Some Venice residents are threatening to sue the city of Los Angeles if it goes forward with a proposal to convert a shuttered senior center into a warehouse for the homeless to store belongings.
The Venice Stakeholders Association argues such a conversion would violate a 1950 Superior Court ruling that held the property could only be used as a playground or for recreational purposes. The building is on Pacific Avenue, in a residential neighborhood a block away from an elementary school.
“If we have to go to court on this one we will,” said Mark Ryavec, a Venice resident and president of the group. He doesn't want the storage in his neighborhood, but rather in an industrial area off of Del Rey Blvd.
Venice is a homelessness hot spot, with many of the 11th council district's 2,500 homeless people living near the boardwalk. The conflict comes as city and county officials have vowed to spend more to help the homeless, whose numbers have ballooned to about 47,000, most of them living in encampments all over the city.
“It’s either leave encampments on the streets…or provide storage so folks have a place to leave stuff during the day,” said councilman Mike Bonin, who represents the district, proposed the new use for the building and sits on the city's homelessness committee.
He said daytime storage would allow the homeless the freedom to seek out other services, like housing and employment.
Ryavec complains the facility will be a magnet for crime. He points to data from LAPD’s Pacific Division showing that Venice's boardwalk area has become an “intensifying hot spot” for criminal activity.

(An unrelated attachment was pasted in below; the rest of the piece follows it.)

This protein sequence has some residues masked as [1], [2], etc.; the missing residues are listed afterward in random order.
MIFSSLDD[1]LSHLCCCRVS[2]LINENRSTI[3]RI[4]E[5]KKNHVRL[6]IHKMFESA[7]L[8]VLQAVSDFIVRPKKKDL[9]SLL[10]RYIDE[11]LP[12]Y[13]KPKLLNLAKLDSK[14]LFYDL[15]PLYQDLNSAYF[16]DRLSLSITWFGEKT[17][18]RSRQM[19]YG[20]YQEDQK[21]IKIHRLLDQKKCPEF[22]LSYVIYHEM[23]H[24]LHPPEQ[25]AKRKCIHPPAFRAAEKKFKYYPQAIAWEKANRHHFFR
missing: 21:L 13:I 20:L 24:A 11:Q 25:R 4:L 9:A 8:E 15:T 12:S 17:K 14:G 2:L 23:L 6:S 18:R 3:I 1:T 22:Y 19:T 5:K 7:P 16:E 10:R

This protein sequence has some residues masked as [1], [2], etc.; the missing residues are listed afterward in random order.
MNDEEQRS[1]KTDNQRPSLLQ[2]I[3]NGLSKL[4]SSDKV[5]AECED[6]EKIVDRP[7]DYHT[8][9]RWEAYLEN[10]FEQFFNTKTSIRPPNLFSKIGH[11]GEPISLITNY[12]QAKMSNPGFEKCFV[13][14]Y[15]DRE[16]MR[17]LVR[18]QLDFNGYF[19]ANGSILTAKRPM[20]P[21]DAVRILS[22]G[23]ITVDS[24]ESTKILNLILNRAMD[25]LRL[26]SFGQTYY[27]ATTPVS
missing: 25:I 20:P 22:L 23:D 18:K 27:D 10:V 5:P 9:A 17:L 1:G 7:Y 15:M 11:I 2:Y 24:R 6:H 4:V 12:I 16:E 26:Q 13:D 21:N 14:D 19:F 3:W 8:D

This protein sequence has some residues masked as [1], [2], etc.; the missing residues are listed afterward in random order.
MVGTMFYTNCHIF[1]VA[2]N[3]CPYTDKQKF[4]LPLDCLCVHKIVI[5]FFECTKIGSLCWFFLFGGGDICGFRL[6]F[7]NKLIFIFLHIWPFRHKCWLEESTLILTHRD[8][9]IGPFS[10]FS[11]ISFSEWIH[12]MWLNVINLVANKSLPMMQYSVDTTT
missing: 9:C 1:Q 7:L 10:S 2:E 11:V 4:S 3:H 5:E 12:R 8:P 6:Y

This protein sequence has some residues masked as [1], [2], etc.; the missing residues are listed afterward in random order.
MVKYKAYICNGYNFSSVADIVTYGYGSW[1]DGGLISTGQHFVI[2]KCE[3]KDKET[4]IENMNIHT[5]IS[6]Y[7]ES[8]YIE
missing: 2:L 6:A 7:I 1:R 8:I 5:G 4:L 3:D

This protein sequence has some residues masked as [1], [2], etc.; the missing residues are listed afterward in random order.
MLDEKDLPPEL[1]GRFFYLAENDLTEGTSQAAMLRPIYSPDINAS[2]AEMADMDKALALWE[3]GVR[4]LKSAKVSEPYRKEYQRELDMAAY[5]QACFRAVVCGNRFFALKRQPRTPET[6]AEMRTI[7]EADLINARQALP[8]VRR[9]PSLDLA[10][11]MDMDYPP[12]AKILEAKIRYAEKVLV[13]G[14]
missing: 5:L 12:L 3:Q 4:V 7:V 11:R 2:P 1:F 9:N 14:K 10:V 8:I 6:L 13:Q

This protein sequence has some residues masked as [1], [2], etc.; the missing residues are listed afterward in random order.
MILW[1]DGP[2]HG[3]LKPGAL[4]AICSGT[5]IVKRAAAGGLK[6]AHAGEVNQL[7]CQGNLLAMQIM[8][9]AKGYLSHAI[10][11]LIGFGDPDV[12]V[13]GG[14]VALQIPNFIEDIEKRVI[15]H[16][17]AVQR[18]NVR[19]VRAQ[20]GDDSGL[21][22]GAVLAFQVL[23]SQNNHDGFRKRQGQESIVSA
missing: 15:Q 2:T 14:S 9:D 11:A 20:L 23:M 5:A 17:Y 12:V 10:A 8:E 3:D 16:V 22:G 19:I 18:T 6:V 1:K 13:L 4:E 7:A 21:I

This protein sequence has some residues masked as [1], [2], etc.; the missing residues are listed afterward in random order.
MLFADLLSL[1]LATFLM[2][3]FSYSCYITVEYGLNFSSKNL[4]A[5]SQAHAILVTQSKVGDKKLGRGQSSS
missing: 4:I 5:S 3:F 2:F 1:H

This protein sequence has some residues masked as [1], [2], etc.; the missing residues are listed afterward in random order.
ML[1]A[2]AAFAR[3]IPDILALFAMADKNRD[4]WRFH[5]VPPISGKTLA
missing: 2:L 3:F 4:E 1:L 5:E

“Transients tend to want to stay near their stuff,” he said. “It would only become worse with a storage facility.”
Earlier this month, his group sent a letter to Councilman Mitch O’Farrell, chairman of the city's Arts, Parks and River Committee demanding the city halt plans to convert the Westminster Senior Center into a storage facility.
The only secure storage for homeless in Venice at the moment is a converted shipping container located between some tennis courts on the boardwalk. It’s open for one hour a day Tuesday through Saturday. Homeless people who store belongings there come when it's open to retrieve things they need and drop other items off.
The nonprofit who runs it, Venice Community Housing Corporation, gets no city funding for it, so the hours are limited, according to its president, Becky Dennis. She said it can serve about 35 people at a time.
“Westminster would at least expand [capacity] by ten times,” she said. “It would make a good dent in the need.”
The only city-funded storage facility for the homeless is on Skid Row. It's operated by the local nonprofit Chrysalis. Molly Moen, a Chrysalis spokesperson, said the nonprofit has been talking with Bonin about running the potential Venice site.
“Our goal is to go to places where there are large concentrations of homeless individuals and where homeless people have expressed a desire for support,” she said.
UCLA Law Professor Gary L. Blasi said Venice's current skirmish over where to place homeless storage is not unlike the problems of building housing for the formerly homeless or very low income.
“The only thing that makes people non-homeless is housing,” he said. “Antipathy to development strangles the housing market.”
Blasi said anti-development attitudes often come from residents living in so-called "bohemian" neighborhoods that are now experiencing gentrification and rising property values.
“They [residents] want the gloss of an edgier neighborhood," he said,"without the realities.”